Friday, March 30, 2012

How to Teach Your Child to See Like an Artist

Have you ever asked a child to draw you a house?  We have all seen the stereotypical square with two windows and the triangle roof.  Add a door, maybe some steps and there you have it, a house, drawn by a child.  A little uninspired maybe, and why is this?  Children are, if you think about it, not particularly interested in 'house design'.  Have you ever asked a child to draw you their favorite toy.  Here you will see something a little more original, a little more detailed.  A child cares about their favorite toy.  As adults we can show children how to see in a way that will help them forge a relationship with the subject matter, exploring and therefore remembering the experience.

Zephyr Art is based upon nurturing creativity in children.  When we were younger artists we often offered classes and workshops.  We began by teaching drawing lessons and quickly realized (and have since learned that scientific research supports this) children need to nurture their creativity far more than they need to be taught technical artistic skills.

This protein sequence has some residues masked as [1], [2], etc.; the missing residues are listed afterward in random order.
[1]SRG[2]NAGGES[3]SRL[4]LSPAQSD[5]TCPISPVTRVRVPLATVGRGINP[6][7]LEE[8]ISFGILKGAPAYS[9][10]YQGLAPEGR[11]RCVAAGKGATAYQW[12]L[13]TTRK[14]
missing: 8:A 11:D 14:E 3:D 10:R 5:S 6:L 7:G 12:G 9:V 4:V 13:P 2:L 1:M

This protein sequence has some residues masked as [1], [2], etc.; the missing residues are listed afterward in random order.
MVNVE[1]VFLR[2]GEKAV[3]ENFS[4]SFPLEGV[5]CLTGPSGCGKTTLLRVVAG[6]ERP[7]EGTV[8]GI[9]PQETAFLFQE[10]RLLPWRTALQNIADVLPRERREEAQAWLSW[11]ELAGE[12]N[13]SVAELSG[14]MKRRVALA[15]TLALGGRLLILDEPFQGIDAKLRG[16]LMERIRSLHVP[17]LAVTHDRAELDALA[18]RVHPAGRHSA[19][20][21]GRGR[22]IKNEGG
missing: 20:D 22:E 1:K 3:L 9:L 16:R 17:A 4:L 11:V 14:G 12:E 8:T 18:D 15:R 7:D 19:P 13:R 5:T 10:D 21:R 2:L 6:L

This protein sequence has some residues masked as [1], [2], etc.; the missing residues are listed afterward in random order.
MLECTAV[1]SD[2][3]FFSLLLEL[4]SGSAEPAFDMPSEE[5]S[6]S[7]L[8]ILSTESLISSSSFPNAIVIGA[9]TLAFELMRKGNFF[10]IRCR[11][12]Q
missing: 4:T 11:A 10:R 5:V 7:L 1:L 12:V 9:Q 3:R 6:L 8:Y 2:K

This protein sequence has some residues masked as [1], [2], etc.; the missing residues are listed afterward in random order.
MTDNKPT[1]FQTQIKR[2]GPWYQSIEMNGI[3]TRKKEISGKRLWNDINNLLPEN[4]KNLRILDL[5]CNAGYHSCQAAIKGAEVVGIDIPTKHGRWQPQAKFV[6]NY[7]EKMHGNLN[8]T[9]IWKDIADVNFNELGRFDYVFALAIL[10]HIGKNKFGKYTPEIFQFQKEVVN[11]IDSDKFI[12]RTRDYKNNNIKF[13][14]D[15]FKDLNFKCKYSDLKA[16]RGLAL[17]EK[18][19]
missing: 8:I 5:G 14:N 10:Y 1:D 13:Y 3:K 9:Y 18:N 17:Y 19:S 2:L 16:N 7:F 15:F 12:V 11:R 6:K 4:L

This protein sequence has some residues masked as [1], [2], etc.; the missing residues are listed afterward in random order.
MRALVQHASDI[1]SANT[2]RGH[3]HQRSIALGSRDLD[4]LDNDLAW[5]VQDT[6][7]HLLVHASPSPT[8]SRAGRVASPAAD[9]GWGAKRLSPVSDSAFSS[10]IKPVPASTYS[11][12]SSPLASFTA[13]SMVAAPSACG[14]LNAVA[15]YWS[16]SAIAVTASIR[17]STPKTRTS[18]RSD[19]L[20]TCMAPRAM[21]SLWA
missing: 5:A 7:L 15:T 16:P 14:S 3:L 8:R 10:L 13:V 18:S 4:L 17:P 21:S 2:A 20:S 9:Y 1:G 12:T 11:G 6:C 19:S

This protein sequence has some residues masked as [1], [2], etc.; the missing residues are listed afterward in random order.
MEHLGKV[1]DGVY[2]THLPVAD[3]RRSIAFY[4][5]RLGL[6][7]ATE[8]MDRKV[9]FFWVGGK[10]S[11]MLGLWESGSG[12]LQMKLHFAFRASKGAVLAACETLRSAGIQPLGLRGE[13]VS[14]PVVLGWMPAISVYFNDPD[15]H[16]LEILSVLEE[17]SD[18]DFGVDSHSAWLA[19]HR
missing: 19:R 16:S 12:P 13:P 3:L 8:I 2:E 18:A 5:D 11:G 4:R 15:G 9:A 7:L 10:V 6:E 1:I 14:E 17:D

"Who has ever seen a tree?" We would ask.  Ha, they had all seen a tree.

"Can you draw one for us?" We would ask.  Well, of course they could.

The children would draw trees and we would all look at them together.  They did a beautiful job of drawing smooth straight tree trunks with branches jutting out, perpendicular from the main stems.  Some children drew circular leaves and some left bare sticks but they were all very much alike.  We set the drawings down and grabbed their hands.  We would go outside and play in the trees!  We ran to the trees and felt their rough bark, ran our hands up to where the branches burst out of the tree trunks in upward angles, rolled the silky smooth leaves through our fingers and noticed how nice it was in the darkness of their shade.  We would explore the trees for a while and then go back inside.  We asked for tree sketches a second time.  Suddenly we were presented with original drawings.  Some trees had shade scribbled at their bases, all had bark. Many of them sported knots or imperfections in the trunks. All the trees had leaves and the leaves had jagged edges and veins.  One child drew insects climbing up into the branches. The point is, we showed the children how to really see the trees.  We demonstrated that if they observed something with more than just their eyes, really tried to experience it, they could later recall things about it that they wouldn't have remembered otherwise.

Children should be taught to see this way, taught to observe closely.
We should all push each other to experience life, see a little clearer than we are naturally inclined.  Who knows?  Some day somebody might ask any one of us to draw a tree!

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